Mayor de Blasio Unveils Plan to Track Homeless Population
Amid crisis, NYC mayor expands outreach to street homeless.
Vowing never to return to the “bad old days,” Mayor Bill de Blasio on Thursday unveiled a plan to combat and better monitor street homelessness in New York City, a problem that has emerged as a full-bore political crisis for his administration. Mr. de Blasio, speaking to a civic group in Manhattan, said he would employ a strategy similar to the CompStat program that the Police Department uses to map and respond to crime, greatly expanding the number of police officers in an unit focused on the homeless.
The new program, announced at a high-profile speech to a major New York business group, is the latest in a series of moves by City Hall meant to show that it is urgently combatting the homelessness crisis after taking months of criticism that it was slow to address the problem. The plan — dubbed “HOME-STAT,” an acronym for Homeless Outreach and Mobile Engagement Street Action Teams — will add 137 more workers to the Department of Homeless Services for a total of 312 and 40 more cops to the NYPD’s homeless outreach unit for a total of 110. Inviting a handful of the “NYC Home Stat Homeless Outreach” workers clad in fluorescent-colored uniforms to the front of a business leaders breakfast, de Blasio said the teams would focus on the area from Canal Street to 145th Street in Manhattan and parts of the other boroughs. They will be tasked with engaging the homeless to offer services and urge them to seek shelter. “The truth is that no city in this nation has cracked the code and figured out how to solve this crisis,” the mayor said in a speech to the Association for a Better New York. “But Home-Stat will be the most comprehensive street homelessness outreach effort ever deployed in a major American city.” De Blasio has made clear he believes the problem predates him and says that a shrinking amount of affordable housing is largely to blame for the rise in homelessness. As recently as August, de Blasio denied the problem even existed despite repeated exposes in The Post that the population of aggressive, emotionally disturbed vagrants were urinating in public, harassing people on the street and setting up encampments in city parks.
In choosing ABNY as the venue to announce the program, the mayor was returning to an organization that gave him a cool reception three years ago when he said he wanted to finance universal all-day pre-kindergarten with a tax increase on the wealthy. The program received state funding, and the mayor hasn’t pushed for such levies, and instead enlisted many of the city’s corporate elite, through ABNY and other nonprofits, to aid in programs to combat income inequality.
For months, CBS2 has shown the mayor pictures, including one of a homeless man bathing in the fountain in Columbus Circle and another of a woman with her pets begging in front of an Upper West Side theater. The mayor has been criticized in the city’s tabloids for months over an apparent increase in street people, with the New York Post running photographs of vagrants engaged in public urination and building encampments on vacant lots and in parks. If you expect to pay for heat and electricity and hot water and food and clothing and transportation and child care and other costs of being a functional human in this city, it is not sustainable to pay two-thirds of your income on rent.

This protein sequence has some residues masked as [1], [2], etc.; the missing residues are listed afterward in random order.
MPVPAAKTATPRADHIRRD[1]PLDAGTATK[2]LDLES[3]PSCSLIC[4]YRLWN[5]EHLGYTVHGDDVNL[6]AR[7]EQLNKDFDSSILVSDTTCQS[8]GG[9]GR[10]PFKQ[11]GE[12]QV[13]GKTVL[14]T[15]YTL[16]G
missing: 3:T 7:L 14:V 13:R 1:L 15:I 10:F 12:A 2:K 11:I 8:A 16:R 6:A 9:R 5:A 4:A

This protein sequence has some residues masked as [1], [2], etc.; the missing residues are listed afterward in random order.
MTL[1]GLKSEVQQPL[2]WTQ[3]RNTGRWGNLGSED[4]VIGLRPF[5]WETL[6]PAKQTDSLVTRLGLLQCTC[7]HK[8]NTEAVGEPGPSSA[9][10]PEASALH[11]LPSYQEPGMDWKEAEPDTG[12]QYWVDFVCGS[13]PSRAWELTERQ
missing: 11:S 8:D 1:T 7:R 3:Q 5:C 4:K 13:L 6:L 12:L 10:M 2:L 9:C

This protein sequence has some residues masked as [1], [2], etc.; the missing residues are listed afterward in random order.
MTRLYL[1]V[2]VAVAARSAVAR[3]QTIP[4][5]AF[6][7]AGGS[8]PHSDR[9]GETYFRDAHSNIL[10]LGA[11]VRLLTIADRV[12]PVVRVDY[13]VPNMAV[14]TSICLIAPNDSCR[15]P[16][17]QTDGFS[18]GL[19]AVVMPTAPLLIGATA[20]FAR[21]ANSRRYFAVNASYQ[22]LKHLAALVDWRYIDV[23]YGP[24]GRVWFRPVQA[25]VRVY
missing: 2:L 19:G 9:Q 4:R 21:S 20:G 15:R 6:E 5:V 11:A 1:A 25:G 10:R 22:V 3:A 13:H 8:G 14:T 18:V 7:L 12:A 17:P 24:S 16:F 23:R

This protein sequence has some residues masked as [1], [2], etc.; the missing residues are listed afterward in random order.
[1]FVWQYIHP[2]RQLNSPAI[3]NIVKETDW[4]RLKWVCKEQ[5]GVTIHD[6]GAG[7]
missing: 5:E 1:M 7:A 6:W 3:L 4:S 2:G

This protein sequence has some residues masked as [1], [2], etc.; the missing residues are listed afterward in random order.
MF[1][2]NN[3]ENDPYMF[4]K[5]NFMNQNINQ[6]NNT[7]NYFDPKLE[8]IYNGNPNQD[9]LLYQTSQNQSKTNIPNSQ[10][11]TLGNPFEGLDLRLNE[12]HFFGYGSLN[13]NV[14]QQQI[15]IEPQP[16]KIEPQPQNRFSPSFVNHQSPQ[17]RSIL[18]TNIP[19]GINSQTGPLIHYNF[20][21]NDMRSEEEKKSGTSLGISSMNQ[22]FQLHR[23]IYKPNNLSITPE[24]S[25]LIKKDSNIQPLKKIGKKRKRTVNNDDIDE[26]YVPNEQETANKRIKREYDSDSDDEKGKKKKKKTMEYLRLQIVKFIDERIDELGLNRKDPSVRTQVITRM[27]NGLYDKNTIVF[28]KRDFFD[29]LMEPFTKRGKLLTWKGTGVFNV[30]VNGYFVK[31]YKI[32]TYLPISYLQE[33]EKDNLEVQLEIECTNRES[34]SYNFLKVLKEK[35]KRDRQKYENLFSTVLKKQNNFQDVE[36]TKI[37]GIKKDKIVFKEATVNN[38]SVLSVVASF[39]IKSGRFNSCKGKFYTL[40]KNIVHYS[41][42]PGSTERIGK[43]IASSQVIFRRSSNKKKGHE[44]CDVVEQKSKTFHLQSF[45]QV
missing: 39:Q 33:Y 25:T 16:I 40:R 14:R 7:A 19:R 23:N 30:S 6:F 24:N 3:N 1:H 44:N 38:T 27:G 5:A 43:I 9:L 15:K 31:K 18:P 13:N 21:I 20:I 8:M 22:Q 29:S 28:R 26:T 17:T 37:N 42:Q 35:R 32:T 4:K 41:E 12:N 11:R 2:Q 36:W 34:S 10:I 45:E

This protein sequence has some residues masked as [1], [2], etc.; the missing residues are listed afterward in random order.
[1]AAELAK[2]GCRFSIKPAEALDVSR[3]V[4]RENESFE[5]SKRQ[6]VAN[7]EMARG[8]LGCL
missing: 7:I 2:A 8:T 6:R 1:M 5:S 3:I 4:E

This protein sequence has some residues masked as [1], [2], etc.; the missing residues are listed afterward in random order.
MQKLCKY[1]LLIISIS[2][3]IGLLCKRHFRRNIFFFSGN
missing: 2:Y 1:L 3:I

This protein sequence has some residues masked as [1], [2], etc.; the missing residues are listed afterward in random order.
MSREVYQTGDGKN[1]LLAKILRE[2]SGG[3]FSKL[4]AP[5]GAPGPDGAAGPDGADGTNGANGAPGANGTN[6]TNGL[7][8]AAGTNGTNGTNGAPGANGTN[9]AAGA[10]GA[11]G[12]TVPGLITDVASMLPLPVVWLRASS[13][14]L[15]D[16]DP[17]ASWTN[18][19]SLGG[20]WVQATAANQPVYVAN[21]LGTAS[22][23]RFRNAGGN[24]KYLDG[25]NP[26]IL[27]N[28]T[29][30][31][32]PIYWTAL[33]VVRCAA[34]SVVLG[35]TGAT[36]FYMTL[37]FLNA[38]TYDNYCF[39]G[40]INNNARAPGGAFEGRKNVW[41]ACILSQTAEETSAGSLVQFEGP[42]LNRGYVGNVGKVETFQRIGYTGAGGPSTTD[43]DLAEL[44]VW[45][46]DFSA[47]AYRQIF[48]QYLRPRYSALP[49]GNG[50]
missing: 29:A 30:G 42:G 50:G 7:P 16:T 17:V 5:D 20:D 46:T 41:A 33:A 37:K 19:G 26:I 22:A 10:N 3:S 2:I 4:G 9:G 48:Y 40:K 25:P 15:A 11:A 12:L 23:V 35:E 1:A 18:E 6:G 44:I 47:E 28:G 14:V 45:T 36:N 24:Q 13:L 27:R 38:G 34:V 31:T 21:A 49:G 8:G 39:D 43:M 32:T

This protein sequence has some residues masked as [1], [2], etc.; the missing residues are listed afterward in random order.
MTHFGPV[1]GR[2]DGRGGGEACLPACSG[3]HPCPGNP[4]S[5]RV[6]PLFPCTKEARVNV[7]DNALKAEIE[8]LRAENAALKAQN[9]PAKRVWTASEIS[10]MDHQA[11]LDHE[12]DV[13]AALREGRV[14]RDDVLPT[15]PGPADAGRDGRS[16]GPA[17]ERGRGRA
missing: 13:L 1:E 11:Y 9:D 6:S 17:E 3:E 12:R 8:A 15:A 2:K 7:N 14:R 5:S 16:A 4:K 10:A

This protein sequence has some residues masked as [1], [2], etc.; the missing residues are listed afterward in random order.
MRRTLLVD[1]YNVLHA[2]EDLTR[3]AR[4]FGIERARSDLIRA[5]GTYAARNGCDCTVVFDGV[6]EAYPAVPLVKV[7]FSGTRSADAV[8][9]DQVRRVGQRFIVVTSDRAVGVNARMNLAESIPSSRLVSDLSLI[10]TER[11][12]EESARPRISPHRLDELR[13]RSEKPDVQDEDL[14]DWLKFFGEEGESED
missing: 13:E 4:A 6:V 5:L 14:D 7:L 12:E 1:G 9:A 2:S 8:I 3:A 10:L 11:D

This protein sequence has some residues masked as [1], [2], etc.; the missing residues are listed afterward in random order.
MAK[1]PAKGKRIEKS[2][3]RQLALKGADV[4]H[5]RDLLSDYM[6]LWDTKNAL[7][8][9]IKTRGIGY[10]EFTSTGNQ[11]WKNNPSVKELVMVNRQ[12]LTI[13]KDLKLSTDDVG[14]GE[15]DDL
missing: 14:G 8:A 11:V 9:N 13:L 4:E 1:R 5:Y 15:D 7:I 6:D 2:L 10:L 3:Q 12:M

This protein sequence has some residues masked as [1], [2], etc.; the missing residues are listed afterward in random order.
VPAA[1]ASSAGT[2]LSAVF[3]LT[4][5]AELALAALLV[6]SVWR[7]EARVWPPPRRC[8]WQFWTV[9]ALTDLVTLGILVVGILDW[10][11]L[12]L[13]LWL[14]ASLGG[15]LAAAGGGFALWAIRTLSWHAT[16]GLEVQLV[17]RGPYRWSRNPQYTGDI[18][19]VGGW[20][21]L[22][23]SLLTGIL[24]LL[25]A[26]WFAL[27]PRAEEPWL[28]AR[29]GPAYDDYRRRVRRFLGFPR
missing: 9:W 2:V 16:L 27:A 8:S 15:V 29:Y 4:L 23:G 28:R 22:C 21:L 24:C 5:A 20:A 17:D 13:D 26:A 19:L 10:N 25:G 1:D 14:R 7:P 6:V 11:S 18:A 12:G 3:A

An additional 3,000 to 4,000 people are estimated to be living on the city’s streets. “I have heard the deep worries of New Yorkers, loud and clear. Mary Brosnahan, head of the Coalition for the Homeless, said the plan should “at long last, bring thousands of homeless New Yorkers in off the streets and into permanent housing.” Police Commissioner William Bratton added he would propose legislative modifications that would give police officers more leeway to deal with the homeless. For instance, the law currently prohibits begging within 10 feet of a bank ATM; Bratton wants that expanded to ATMs found in bodegas and other stores. A similar number lost their homes and entered the city shelter system, which now holds about 58,000, compared with about 23,000 two decades ago, he said. The mayor spoke about homelessness for over half an hour, a period punctuated by a brief round of quiet applause as he touted the city’s removal of 30 homeless “encampments” and the audience seemed unsure of how to respond.
The Deblasio administration has a plan for this, which aims to create or preserve 200,000 affordable housing units in the next decade, in part by giving developers favorable zoning in exchange for requiring them to make a portion of their units affordable. The mid-December speech was originally thought to be a summation of de Blasio’s yearly accomplishments yet the vast majority of it was about homelessness. And its location was also telling: it was to ABNY, one of the city’s most influential groups, where de Blasio first unveiled his plan for universal prekindergarten as a longshot candidate in 2012. One solution would be to simply throw off restrictions and allow developers to build to their heart’s content, until the demand for apartments is satiated. But that would destroy the character of neighborhoods and probably not solve the affordable housing issue anyhow, since developers will naturally cater to the highest-profit sector of the market if at all possible.
There is also the fact that a growing portion of what was presumed to be permanent housing is now being turned into part-time hotels, thanks to AirBnB. The middle class will keep getting pushed farther and farther out from the center of the city… but perhaps some sort of housing tax credit could make rent more affordable here so that we do not become fully economically segregated.
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